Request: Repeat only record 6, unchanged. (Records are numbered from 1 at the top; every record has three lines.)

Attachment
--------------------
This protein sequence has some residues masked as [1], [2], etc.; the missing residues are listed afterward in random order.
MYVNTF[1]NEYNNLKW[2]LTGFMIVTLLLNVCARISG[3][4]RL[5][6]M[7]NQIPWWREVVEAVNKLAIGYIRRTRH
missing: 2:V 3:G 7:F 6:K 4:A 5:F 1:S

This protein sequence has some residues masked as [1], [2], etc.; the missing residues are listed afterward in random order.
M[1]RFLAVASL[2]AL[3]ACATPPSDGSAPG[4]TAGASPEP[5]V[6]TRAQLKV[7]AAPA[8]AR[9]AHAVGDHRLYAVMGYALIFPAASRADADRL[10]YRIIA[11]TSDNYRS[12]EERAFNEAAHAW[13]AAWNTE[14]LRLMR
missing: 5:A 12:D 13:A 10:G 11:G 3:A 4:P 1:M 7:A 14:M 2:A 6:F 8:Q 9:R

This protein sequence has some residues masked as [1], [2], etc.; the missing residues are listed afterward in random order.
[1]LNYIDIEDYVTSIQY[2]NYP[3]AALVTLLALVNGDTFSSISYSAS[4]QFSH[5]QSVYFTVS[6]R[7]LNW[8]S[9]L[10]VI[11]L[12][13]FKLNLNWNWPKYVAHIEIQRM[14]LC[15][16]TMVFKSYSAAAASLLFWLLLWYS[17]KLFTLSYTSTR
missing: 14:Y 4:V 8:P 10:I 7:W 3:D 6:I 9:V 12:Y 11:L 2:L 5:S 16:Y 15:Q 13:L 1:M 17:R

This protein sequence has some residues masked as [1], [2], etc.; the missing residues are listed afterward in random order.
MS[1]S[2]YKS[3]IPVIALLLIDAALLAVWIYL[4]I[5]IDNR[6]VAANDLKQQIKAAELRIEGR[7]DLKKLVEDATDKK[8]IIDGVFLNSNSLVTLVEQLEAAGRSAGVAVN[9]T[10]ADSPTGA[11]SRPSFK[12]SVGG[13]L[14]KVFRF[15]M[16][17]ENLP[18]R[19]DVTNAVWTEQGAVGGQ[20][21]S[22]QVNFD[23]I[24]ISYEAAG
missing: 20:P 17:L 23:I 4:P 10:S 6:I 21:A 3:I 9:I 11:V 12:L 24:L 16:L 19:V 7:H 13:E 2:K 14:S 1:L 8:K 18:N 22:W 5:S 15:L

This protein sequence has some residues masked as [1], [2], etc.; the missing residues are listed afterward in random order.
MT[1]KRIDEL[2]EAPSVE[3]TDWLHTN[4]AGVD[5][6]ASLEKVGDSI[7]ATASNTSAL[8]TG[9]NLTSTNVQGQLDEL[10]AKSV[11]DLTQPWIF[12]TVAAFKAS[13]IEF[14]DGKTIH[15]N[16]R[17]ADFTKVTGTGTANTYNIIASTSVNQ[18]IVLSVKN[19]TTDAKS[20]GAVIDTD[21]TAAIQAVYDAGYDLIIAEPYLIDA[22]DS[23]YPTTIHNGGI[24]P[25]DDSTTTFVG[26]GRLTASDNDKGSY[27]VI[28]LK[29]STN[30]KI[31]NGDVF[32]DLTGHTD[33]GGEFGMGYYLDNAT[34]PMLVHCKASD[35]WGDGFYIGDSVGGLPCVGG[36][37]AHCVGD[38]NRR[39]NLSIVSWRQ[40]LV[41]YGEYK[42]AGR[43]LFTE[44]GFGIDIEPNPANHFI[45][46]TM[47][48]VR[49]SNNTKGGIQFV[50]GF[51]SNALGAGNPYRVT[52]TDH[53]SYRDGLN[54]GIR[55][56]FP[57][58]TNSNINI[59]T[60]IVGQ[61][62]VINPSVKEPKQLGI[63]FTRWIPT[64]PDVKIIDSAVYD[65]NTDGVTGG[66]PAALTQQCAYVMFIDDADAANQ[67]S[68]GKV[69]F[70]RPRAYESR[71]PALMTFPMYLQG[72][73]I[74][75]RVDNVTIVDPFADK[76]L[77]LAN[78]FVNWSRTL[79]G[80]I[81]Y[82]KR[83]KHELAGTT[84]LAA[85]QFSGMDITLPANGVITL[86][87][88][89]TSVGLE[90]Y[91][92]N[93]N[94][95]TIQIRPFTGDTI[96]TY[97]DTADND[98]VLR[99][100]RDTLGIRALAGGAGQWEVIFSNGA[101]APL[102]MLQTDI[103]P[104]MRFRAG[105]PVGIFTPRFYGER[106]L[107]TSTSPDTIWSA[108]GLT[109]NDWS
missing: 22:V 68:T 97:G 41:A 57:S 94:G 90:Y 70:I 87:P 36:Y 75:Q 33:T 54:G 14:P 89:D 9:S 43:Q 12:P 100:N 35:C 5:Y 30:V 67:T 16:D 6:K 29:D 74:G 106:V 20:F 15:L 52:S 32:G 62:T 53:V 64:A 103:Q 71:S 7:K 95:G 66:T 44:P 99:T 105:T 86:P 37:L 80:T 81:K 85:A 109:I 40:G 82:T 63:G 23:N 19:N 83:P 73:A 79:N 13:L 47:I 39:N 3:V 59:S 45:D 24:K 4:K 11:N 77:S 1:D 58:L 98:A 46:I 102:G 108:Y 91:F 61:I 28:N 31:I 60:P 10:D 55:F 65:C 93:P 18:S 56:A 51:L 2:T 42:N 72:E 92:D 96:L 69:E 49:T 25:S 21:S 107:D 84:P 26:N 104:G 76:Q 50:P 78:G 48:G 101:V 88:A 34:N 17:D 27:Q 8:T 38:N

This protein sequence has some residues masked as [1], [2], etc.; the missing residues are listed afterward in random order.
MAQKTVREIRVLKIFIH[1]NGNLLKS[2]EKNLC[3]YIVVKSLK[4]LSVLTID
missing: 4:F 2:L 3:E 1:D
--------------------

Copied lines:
This protein sequence has some residues masked as [1], [2], etc.; the missing residues are listed afterward in random order.
MAQKTVREIRVLKIFIH[1]NGNLLKS[2]EKNLC[3]YIVVKSLK[4]LSVLTID
missing: 4:F 2:L 3:E 1:D